The holly (Ilex) family has 29 American species, 200 English species and 120 Oriental species. The sizes of the various holly range from dwarf varieties to towering holly plants that reach 50 feet when fully grown. Many gardeners choose to plant the dwarf varieties because they fit into any landscape wonderfully, they make perfect foundation plantings and are ideal for bordering walkways. The plants are easy to care for and their growth habit is quite consistent. Dwarf holly species are comprised of both male shrubs and female. Both need to be planted for berry production to take place. Despite having a pollinator, many dwarf species will still never produce berries.
Choose a planting location for dwarf holly that offers full sun or dappled shade. The soil should be well draining because the dwarf holly plant does not like waterlogged roots.
Plant holly plants 4 to 5 feet apart. Most holly plants grow far wider then they do tall. Be sure to plant at least 4 to 5 feet back from walkways or foundations to allow the plants ample room to bush outward. Spacing the plants out also allows ample airflow to reduce risks of fungus attacking the holly.
Dig a hole twice the size of the holly plant's root ball. Work 50 percent peat moss with 50 percent garden soil to plant the dwarf holly within. Set the plants into a hole with the top of their root ball level with the top line of the soil. Push the garden soil into the hole surrounding the plant. Press the garden soil down firmly to remove air pockets.
Water the dwarf holly thoroughly and then apply 2 to 3 inches of mulch around the plant. Use peat moss, sawdust, bark chips, recycled plastic mulch or pine needles for mulch. Mulch shades the plants roots, aids in keeping the soil moist during hot days, aids in wintertime protection and keeps weeds out of the flowerbed.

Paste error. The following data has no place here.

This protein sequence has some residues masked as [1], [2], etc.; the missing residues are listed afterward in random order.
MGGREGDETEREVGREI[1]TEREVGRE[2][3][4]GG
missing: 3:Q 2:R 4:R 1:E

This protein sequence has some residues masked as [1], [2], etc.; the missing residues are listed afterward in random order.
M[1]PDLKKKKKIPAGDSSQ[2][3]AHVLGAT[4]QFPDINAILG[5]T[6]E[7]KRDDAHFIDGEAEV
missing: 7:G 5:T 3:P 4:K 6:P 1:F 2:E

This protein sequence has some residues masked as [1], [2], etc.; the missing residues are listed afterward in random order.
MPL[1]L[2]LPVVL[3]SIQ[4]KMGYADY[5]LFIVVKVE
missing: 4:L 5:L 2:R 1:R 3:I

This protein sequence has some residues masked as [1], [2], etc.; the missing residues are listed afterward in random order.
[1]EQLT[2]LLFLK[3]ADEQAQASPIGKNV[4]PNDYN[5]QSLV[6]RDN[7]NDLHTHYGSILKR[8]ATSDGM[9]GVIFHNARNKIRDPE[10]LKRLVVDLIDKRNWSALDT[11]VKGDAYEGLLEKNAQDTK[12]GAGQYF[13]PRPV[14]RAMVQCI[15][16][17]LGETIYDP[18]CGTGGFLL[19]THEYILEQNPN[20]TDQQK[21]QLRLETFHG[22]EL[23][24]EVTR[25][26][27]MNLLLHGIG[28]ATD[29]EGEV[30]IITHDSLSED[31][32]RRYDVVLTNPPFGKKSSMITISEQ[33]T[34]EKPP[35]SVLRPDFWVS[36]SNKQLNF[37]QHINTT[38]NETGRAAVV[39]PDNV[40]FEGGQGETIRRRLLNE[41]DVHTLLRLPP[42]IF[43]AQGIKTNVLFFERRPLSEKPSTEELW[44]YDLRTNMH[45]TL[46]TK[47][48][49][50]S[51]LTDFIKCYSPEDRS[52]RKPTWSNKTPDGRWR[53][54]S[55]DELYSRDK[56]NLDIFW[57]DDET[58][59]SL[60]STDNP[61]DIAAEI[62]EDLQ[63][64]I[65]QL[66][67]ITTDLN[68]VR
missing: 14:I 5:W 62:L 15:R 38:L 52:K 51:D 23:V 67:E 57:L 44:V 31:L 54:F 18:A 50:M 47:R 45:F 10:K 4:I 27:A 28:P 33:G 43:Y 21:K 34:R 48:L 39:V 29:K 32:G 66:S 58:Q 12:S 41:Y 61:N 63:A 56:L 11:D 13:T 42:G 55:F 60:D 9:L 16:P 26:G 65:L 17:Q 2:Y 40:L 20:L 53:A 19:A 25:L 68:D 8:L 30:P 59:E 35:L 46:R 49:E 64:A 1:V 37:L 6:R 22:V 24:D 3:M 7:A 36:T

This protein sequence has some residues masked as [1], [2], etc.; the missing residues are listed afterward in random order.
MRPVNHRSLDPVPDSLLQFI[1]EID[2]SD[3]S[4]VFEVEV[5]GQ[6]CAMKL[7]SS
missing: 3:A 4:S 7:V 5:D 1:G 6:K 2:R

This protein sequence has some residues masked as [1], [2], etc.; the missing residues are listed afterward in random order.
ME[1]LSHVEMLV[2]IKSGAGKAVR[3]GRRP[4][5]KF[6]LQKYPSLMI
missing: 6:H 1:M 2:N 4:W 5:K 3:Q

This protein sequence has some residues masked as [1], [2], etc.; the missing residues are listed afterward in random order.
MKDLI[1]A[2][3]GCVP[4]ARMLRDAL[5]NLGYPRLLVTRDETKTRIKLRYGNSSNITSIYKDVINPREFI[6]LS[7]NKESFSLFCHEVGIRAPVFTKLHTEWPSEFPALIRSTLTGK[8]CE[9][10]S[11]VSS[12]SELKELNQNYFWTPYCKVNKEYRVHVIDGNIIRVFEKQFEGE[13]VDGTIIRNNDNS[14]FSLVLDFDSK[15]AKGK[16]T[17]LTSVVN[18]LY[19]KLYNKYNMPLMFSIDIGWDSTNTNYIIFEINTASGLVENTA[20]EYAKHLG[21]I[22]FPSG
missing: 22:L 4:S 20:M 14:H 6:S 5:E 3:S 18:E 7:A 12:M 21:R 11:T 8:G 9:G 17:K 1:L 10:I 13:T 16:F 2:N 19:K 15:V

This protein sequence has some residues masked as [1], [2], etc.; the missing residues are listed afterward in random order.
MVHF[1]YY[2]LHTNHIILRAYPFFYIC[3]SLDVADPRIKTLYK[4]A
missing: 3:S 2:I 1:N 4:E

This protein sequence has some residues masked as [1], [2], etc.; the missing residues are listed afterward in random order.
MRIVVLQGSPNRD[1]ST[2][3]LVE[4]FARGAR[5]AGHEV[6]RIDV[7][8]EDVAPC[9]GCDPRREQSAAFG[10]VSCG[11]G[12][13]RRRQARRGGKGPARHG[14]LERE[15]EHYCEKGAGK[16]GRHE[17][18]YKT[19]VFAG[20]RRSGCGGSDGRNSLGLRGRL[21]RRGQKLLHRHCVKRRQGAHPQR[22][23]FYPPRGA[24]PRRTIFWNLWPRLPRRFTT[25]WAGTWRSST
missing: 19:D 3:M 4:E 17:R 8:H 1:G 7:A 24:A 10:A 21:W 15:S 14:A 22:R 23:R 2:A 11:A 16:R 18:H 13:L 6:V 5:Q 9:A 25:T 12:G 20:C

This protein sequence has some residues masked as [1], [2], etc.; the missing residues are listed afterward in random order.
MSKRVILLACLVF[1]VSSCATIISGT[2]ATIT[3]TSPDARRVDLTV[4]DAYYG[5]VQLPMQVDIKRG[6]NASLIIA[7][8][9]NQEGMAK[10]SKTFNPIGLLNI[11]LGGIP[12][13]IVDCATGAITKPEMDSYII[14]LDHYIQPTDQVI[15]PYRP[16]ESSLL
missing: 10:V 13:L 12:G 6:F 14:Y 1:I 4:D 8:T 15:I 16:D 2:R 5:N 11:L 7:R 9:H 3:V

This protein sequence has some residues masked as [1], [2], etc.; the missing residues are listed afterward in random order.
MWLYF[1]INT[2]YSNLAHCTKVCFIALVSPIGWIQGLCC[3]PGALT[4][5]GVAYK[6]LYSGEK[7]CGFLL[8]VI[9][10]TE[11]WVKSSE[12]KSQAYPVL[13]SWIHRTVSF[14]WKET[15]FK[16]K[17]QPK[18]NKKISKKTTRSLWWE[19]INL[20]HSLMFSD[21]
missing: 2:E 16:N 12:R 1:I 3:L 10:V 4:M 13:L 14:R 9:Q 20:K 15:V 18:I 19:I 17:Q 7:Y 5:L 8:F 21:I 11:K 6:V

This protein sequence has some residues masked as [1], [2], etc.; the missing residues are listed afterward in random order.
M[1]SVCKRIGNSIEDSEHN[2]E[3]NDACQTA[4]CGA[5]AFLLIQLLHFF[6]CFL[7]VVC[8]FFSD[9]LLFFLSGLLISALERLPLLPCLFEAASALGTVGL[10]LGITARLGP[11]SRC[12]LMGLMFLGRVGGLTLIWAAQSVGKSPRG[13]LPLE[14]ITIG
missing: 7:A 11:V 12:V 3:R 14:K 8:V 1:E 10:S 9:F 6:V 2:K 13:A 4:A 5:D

Water holly every few days during the growing season. Holly requires moist soil conditions to set berries. Do not water-log the plant, but simply make sure the soil stays moist. The plants can withstand drought conditions, but they do not like it.
Apply a liquid fertilizer to dwarf holly shrubs every two weeks. Use a 20-20-20 fertilizer. Apply the fertilizer according to the directions on the label.
Prune the dwarf holly in the spring to retain a cylindrical shape. Cut the top branches shorter then the lower branches. Simply trim back using a pair of hand-held pruning shears to the desired shape. The top branches need to be shorter then the bottom branches so they don't shade the lower branches. If the lower branches of the dwarf holly plant are in the shade, they will lose their leaves and be unsightly.
Things You Will Need
- Peat moss
- Liquid 20-20-20 fertilizer
- Hand-held pruning shears
- Systemic insecticide
- According to the University of Florida, the dwarf holly plant does not suffer from major pests or diseases.
- A few dwarf varieties of holly will suffer minor attack by the leaf miner. The tiny beetle eats the interior of the holly leaf and leaves a tiny zigzag black trail on the leaf. Treat with a systemic insecticide. Follow the directions on the label for application. Remove infected leaves and discard.
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